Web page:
Making, Mining, Marking and Mashing: The Digital Humanities Curriculum in 2025
Wed. March 25th, 2015, 4:30 pm-6:00 pm
Clark Hall Room 206, 11130 Bellflower Road
A Baker-Nord Digital Humanities Event
Mills Kelly, Professor of History at George Mason University, will challenge the audience to think about what the humanities curriculum will look like ten years hence. How will advances in digital media change the ways that students learn about and make sense of the humanities, and how should humanities departments begin changing their curricula to prepare students for advanced thinking about the big ideas in the humanities?
Free and open to the public. Registration Recommended.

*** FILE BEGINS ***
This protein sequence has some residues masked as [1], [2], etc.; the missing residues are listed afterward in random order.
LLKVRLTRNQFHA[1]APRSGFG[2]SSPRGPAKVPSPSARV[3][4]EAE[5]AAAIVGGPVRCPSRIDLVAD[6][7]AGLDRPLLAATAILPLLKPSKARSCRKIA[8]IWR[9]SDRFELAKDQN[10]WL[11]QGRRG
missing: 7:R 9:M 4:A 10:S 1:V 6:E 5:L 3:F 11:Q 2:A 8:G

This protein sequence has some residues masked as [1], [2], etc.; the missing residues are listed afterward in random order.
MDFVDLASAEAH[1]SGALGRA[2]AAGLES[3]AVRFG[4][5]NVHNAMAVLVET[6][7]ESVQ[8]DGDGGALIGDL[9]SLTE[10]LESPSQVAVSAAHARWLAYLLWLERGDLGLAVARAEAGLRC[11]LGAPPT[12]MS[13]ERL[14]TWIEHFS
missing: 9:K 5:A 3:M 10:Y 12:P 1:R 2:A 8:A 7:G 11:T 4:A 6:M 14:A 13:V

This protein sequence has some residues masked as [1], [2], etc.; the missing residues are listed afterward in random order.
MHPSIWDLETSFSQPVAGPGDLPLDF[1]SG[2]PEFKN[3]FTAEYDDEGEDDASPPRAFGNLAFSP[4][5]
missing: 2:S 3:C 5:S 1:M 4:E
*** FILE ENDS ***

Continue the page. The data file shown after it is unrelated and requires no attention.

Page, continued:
About the speaker
Mills Kelly is a professor in the Department of History and Art History at George Mason University. He is a specialist in the scholarship of teaching and learning in history. His most recent book, Teaching History in the Digital Age was published by the University of Michigan Press in 2013. He is also the author of more than a dozen articles on the intersection of historical pedagogy and digital humanities.
Kelly is also an associate director of George Mason’s award-winning Roy Rosenzweig Center for History and New Media, where he has been either co-director or principal investigator on three major website projects funded by the National Endowment for the Humanities.
He is a trustee of the Romanian-American Foundation and from 1998-2002 he was Chair of the Board of Directors of the Civic Education Project, an international non-governmental organization working to promote democracy in post-Communist Eastern Europe and the states of the former Soviet Union.
Click HERE for Mills Kelly’s faculty page.
Click HERE for an interview with Mills Kelly.